U.S. businesspeople abroad will become more likely targets of terrorists as the government does a better job of securing the safety of U.S. embassies and their personnel, according to Ian Lester, a senior policy adviser at the Rand Corp. and a former policy analyst at the U.S. State Department.
Dr. Lester told GlobalFax during a telephone interview last week that the nature of global terrorism is changing in several critical ways.
He said that the perpetrators are acting more on their own or in loose groupings as terrorism is privatized. He added that the methods that terrorists use are increasingly lethal, and their activities are more transnational.
Dr. Lester is writing a book focusing on what he calls the new terrorism and is to speak on the topic, American Operations as Terrorist Targets at a conference Thursday, Sept. 17, to be held in Washington, D.C.
To the extent that government does a better job of security, the terrorists will be looking for softer targets, he said referring to U.S. businesspeople. There is a certain displacement effect.
But, he quickly added, that U.S. businesspeople have been targets for a long time, and that in most cases U.S. companies have coped well to protect their employees.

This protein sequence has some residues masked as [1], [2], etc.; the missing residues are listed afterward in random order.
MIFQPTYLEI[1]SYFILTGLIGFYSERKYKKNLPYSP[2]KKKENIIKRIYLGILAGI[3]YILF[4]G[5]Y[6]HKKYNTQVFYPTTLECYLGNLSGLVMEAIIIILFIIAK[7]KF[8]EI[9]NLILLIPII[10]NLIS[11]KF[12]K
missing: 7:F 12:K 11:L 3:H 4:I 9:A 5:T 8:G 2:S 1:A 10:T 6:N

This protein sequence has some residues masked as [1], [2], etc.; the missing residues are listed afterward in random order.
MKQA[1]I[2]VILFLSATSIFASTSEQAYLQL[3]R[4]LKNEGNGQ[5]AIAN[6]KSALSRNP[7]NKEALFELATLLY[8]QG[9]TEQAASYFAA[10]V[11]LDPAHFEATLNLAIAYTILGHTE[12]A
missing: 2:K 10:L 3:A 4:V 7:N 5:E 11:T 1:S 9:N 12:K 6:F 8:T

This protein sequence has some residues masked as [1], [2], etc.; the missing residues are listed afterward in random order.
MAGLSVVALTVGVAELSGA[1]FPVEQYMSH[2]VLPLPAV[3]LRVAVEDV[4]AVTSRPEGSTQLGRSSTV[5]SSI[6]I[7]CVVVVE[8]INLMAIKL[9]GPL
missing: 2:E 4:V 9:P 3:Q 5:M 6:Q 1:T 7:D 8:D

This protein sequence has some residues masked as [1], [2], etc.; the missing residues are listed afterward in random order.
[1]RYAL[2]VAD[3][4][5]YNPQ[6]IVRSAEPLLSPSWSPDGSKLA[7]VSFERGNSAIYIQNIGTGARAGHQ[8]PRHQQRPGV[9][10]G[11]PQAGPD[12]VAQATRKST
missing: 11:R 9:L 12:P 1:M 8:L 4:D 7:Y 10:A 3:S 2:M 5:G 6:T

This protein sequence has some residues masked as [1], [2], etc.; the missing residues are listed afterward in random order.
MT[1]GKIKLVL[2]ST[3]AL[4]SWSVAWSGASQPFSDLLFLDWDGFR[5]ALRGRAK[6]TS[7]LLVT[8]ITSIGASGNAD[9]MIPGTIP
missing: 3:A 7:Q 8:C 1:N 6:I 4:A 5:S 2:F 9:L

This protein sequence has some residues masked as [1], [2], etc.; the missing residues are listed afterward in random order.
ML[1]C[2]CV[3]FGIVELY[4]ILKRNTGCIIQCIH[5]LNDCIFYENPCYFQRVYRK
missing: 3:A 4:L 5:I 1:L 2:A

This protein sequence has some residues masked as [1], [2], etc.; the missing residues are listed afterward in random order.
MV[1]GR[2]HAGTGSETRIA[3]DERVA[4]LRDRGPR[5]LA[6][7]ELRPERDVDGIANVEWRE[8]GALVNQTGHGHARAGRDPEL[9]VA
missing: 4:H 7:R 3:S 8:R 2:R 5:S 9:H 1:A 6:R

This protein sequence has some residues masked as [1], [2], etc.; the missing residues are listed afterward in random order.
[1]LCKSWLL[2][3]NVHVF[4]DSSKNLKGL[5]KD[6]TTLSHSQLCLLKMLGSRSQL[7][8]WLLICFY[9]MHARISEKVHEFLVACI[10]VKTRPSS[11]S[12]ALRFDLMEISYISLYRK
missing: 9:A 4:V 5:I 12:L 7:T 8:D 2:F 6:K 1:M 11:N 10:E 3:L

He cited U.S. companies that have been able to operate successfully in Algeria where, he said, terrorism is rampant in its traditional form, namely taking place within national borders and mostly against indigenous people.
Under the new terrorism, however, U.S. companies will face increased danger from more formidable weapons and explosives as well as the potential of an attack anywhere in the world including at home.
The U.S. will mostly likely duplicate Israeli counter terrorist measures, and have to be most vigilant in tracking the lethal weapons and explosives.
Cost of the Washington, D.C., conference is $495, including a briefing book, luncheon and reception. To register, call Equity International at (202) 775-5921, fax, (202) 775-5921. The conference’s Website may be found at http://www.globalequityconference.com/terroris.htm